For most primates, grooming is the number-one social behaviour. We’ve all seen nature shows on TV that show a band of chimps combing through one another’s other’s fur.
However, among humans, picking fleas off your neighbour’s scalp is generally considered anti-social behaviour. Instead, we bond by talking, whether it’s about sports, the weather, the news, or the latest round of celebrity gossip.
Now, scientists have found evidence of similar behavior among a species of monkey known as the macaque. Like humans, macaques, especially female macaques, tend to form large social networks. These networks simply consist of too many individuals to make grooming an effective method of bonding. It would just take too much time. The scientists conducting the study theorized that since macaques have such large social networks, they may be using vocalizations as another method of bonding, one that’s equally as important as mutual grooming.
To test this hypothesis, the scientists spent three months listening to a troop of macaques living in Puerto Rico. They found that female macaques were 13 times more likely to “chat” with other macaques than male macaques were, and females were also much more likely to chat with each other than to chat with males. The gender differences support the idea that spoken language evolved as a way of maintaining large social networks, because female macaques have a larger social network than male macaques. In macaque society, females band with other females for life, even helping to raise each other’s children.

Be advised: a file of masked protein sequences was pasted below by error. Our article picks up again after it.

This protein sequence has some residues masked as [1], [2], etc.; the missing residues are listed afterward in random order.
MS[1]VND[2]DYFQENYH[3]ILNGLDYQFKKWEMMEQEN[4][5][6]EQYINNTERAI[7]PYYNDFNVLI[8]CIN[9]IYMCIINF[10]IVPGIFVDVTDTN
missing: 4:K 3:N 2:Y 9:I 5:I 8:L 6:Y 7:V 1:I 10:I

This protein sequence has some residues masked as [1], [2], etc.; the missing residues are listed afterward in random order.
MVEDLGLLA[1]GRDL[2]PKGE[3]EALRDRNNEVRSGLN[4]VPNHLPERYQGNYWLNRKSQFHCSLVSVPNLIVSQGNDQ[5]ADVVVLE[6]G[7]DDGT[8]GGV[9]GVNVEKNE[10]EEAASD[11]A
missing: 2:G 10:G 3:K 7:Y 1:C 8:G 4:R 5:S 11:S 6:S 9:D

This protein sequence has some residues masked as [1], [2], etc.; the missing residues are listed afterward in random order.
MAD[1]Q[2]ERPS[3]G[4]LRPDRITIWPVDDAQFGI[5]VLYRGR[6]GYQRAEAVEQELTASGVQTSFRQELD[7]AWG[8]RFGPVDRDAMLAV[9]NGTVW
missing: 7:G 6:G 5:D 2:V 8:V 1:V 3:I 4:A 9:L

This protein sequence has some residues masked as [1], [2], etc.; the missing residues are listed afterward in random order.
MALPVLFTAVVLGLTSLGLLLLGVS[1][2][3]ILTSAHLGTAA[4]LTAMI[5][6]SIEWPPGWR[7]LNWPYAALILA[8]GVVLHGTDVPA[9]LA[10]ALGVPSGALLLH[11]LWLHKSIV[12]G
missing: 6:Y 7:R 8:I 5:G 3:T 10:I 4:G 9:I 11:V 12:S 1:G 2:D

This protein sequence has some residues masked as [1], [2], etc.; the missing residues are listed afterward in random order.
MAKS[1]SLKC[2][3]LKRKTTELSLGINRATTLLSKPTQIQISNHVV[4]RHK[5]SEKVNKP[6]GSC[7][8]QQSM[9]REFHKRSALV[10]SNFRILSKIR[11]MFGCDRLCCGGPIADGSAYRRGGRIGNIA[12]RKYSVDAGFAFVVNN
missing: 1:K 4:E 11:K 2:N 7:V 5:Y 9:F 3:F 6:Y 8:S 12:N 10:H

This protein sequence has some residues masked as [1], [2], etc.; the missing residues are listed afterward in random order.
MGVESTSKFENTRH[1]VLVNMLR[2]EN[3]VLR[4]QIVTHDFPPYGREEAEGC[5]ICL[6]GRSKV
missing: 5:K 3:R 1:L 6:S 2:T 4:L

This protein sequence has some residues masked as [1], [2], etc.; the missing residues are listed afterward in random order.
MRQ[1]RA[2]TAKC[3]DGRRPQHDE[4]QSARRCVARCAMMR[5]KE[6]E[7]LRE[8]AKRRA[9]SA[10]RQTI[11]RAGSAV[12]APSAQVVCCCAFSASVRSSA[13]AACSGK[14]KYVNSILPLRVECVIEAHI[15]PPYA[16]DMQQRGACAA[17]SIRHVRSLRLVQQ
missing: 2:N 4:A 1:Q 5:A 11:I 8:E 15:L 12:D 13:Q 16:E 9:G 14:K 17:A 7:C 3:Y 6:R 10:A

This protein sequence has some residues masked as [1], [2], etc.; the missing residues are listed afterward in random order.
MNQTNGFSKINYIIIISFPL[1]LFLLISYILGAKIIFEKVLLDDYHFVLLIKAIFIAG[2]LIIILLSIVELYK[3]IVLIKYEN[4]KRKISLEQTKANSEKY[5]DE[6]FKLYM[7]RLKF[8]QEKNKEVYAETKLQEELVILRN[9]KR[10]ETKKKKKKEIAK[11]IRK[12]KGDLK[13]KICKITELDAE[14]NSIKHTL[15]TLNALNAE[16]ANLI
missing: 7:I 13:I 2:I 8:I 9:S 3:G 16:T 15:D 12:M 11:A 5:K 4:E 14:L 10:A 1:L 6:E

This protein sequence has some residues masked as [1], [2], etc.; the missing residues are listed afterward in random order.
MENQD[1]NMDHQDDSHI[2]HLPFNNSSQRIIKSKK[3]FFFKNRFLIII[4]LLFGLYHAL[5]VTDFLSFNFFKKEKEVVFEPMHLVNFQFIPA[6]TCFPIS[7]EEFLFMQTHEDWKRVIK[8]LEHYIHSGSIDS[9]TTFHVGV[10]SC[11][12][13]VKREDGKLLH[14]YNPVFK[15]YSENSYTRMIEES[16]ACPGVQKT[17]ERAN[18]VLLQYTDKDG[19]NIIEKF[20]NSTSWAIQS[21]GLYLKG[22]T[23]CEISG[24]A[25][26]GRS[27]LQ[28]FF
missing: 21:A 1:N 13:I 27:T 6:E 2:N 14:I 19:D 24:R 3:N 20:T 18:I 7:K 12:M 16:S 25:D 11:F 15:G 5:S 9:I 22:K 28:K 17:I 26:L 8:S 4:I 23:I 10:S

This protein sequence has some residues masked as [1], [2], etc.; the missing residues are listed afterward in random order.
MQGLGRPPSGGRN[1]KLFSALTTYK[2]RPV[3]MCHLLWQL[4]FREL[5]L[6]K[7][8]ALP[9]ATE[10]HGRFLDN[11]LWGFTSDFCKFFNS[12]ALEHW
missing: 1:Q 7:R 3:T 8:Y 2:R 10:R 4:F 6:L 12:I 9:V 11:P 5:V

Males are more nomadic, moving between bands of females. As one of the scientists involved in the study explained, “The results suggest that females rely on vocal communication more than males due to their need to maintain the larger social networks.”
Nobody knows exactly why or how spoken language evolved among humans. However, the results of the study support the theory that human language, in all its many variations, began as a way for individuals to connect with each other and form stronger, deeper relationships.